Finally, the idea of regression discontinuity is most easily put across by thinking of a properly conducted randomization only locally with respect to the discontinuity cutoff. The pros are clearcut, and the cons concern the external validity of the estimates away from the relevant discontinuity.
What else could possibly go wrong? Books and chapters like this are always written to show a path forward for the implementation of methods. The daytoday experience as a researcher is way more intricate. For example, Figure 3.5 taken from Angrist et al. (2017) casts doubt on the validity of the assumptions used in our discussion on the effects of class size. It shows that score manipulation also changes discontinuously at r_{i} = 0 in Southern Italy, suggesting that teachers in small classes are more likely to manipulate scores. As a result, the alleged causal effect of class size on test scores in Southern Italy discussed above does not reflect more learning in smaller classes, but increased manipulation of scores in smaller classes. As discussed by Angrist et al. (2017), these findings show how class size effects can be misleading even where internal validity is probably not an issue.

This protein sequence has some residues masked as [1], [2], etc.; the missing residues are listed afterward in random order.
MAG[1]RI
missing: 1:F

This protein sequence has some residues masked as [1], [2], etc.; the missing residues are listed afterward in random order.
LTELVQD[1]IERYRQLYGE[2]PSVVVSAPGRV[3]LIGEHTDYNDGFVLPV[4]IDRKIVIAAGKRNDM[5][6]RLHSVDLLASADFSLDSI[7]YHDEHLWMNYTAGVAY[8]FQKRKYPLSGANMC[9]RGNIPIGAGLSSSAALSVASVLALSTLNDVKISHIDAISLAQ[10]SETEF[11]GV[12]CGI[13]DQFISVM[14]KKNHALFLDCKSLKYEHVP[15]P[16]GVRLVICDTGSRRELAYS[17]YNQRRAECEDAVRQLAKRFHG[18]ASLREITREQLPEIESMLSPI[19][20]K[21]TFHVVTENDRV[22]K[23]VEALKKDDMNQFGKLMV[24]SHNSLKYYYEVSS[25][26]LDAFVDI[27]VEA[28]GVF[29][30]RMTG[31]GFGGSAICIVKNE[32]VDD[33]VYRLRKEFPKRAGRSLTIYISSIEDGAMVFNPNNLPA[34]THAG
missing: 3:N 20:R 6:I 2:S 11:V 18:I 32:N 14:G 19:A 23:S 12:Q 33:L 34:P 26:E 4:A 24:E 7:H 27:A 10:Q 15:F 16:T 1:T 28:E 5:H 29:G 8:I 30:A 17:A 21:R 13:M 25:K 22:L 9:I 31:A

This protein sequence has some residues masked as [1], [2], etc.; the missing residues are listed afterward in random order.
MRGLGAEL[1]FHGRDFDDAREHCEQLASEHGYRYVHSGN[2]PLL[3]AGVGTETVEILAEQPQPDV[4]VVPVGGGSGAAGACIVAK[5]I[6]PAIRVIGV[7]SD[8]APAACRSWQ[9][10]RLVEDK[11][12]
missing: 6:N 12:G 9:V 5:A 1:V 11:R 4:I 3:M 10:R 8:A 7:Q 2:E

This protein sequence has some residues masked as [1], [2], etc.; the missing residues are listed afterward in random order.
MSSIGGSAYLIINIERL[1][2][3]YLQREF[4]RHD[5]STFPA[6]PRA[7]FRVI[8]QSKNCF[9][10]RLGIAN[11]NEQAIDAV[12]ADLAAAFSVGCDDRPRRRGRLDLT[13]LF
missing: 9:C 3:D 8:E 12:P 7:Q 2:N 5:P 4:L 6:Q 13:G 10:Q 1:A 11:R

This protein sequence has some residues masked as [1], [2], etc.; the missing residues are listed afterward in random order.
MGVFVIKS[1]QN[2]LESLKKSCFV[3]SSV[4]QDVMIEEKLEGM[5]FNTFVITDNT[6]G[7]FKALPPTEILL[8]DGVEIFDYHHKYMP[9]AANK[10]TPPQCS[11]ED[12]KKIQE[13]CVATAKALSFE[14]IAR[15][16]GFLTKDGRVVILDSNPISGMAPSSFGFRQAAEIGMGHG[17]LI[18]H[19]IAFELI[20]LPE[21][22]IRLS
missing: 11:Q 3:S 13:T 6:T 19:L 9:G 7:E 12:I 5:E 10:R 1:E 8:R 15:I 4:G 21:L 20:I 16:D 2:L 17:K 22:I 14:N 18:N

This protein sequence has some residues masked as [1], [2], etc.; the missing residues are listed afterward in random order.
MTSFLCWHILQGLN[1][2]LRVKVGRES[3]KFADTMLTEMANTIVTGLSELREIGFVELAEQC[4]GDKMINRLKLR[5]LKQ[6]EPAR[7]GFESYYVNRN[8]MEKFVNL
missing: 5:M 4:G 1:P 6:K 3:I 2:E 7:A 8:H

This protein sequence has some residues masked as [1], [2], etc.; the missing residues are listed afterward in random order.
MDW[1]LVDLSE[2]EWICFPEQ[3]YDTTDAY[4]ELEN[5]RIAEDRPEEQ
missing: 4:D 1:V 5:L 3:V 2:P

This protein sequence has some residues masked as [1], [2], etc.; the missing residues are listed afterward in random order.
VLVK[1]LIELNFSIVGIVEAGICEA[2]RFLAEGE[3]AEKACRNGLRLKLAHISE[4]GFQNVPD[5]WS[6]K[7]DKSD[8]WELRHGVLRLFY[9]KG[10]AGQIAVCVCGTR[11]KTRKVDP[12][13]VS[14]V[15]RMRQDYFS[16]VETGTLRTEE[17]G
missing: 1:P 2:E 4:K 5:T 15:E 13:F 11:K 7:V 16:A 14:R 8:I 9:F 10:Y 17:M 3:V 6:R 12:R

This example should prompt the reader to weigh methods with a grain of salt and a proactive attitude: the most credible approach to causal inference is often a combination of different identification strategies, and its credibility must stem from the institutional context under investigation rather than clueless statistical assumptions.
Review Questions

1.
Why is the naïve comparison of mean outcomes for treated and control subjects not always informative of a causal effect?

2.
What are the differences between internal, external, and statistical validity of a research design?

3.
How does random assignment of the treatment help to achieve internal validity?

4.
Under which assumptions do natural experiments and discontinuities provide a feasible avenue to estimate causal relationships?

5.
What is the price to pay in terms of validity when pursuing these empirical strategies with respect to a proper randomization?
Replication Material